Irish Health Minister Simon Harris has refused to be drawn on why Altnagelvin lost out in a bid to secure work under the national cervical screening programme which is currently at the centre of a misdiagnosis controversy in the South.
The Health Service Executive (HSE) has also said it can’t comment on the matter.
The Western Trust said it “tendered for ‘CervicalCheck’ work in 2007/08 and in 2018. On both occasions the Trust was unsuccessful in its bid.”
The ‘CervicalCheck’ contract has been under intense scrutiny since terminally ill Limerick woman, Vicky Phelan, settled a case with the US firm, Clinical Pathology Laboratories Inc., after a smear test result was incorrectly deemed to have been free from abnormalities in 2011.
Mr. Harris was quizzed about the programme by the Sinn Féin leader Mary Lou McDonald who asked him if “Altnagelvin Hospital, Derry, tendered for the CervicalCheck contract” and, why the “tender was unsuccessful”.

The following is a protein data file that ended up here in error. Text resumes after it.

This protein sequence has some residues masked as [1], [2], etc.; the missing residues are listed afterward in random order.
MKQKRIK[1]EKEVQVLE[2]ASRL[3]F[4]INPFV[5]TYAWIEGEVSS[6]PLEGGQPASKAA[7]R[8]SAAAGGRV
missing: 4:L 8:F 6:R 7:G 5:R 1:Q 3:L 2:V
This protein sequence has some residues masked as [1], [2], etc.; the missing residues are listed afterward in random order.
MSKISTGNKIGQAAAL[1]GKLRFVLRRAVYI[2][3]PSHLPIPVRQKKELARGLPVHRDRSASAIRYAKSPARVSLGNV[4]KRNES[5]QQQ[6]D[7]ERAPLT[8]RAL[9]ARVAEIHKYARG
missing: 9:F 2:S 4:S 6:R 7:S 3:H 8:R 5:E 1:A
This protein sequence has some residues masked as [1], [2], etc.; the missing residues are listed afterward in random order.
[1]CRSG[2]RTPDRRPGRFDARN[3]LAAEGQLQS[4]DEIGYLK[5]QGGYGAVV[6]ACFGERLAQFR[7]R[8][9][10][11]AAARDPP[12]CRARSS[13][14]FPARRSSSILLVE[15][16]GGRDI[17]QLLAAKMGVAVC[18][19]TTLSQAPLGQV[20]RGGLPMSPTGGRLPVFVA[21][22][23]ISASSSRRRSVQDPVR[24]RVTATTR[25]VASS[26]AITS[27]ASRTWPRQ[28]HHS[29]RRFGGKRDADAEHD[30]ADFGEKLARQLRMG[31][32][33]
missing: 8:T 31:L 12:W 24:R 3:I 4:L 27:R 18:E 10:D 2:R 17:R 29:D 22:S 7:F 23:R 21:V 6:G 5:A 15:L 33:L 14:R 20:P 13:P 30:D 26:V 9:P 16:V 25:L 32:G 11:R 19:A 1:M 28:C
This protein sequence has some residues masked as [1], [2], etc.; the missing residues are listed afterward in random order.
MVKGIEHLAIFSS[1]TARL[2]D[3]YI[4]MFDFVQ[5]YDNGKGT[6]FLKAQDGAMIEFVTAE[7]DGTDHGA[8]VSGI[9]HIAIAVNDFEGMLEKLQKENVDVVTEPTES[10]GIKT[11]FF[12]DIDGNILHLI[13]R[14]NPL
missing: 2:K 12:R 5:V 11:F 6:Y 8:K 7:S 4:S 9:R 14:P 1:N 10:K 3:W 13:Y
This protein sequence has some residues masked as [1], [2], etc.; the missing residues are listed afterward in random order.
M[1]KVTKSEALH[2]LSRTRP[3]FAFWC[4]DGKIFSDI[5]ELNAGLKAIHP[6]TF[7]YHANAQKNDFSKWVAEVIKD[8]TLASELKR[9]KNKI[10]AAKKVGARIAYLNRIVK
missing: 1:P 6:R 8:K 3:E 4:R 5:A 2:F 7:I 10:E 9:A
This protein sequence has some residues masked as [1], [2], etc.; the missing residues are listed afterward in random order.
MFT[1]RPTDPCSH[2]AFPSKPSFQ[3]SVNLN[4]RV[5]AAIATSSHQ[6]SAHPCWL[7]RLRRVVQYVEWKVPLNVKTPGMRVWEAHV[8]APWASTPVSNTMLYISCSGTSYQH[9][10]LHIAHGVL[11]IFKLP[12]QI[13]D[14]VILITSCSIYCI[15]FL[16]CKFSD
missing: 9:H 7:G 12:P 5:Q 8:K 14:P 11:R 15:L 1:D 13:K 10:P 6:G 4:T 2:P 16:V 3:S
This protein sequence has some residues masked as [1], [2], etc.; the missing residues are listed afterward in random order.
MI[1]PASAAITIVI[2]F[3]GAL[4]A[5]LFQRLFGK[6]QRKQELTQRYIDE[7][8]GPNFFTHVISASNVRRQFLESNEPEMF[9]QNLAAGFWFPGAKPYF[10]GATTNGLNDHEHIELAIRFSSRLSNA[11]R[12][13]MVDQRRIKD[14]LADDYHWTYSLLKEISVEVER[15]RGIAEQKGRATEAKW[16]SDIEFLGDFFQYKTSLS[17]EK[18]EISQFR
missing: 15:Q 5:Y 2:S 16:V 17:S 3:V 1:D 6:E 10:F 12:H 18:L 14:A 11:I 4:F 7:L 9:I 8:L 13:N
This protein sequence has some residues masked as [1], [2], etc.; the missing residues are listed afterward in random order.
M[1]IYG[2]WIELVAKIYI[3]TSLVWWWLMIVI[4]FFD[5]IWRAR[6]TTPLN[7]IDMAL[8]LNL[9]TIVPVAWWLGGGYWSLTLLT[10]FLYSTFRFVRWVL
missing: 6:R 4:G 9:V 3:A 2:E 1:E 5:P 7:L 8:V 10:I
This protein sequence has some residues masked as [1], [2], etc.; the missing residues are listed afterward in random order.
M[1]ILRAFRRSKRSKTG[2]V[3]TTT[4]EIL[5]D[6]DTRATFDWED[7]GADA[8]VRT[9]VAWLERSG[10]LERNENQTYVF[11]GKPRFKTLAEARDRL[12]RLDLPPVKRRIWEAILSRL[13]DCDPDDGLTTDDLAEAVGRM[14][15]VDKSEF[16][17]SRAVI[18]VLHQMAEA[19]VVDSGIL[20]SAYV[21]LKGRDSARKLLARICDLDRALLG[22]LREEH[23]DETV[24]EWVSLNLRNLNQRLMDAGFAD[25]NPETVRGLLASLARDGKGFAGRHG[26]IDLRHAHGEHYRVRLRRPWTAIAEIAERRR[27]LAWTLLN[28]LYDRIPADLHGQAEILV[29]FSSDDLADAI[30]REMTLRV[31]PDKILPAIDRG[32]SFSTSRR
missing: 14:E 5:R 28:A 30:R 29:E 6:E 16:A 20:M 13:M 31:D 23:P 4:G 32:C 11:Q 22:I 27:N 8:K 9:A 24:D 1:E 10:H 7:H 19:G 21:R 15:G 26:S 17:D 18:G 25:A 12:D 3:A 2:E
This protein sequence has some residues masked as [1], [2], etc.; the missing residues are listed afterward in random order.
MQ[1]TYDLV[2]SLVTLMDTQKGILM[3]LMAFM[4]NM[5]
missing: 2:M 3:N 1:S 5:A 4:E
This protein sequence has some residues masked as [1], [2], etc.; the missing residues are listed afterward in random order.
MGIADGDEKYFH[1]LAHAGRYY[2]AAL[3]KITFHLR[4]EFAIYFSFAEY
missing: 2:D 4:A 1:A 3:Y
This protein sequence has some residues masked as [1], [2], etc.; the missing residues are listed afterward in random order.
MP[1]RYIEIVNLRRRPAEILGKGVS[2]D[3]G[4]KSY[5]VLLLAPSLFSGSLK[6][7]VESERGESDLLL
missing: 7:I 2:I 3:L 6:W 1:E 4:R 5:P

He stated: “This question relates to matters which are now the subject of a Scoping Inquiry. I announced the terms of reference of this Inquiry, following agreement by Government, on May 8, 2018.The Inquiry, led by Dr. Gabriel Scally, will examine the facts, including details of the non-disclosure to patients relating to CervicalCheck clinical audits and the management and level of knowledge of various parties including the HSE and the Department of Health.
“Dr. Scally will report to me by the end of next month setting out his findings.”
A spokesperson for the HSE, whose former Director General Tony O’Brien has resigned over the controversy, stated: “We are not in a position to respond to this query at this time.”
An audit of the programme revealed that hundreds of women have been affected.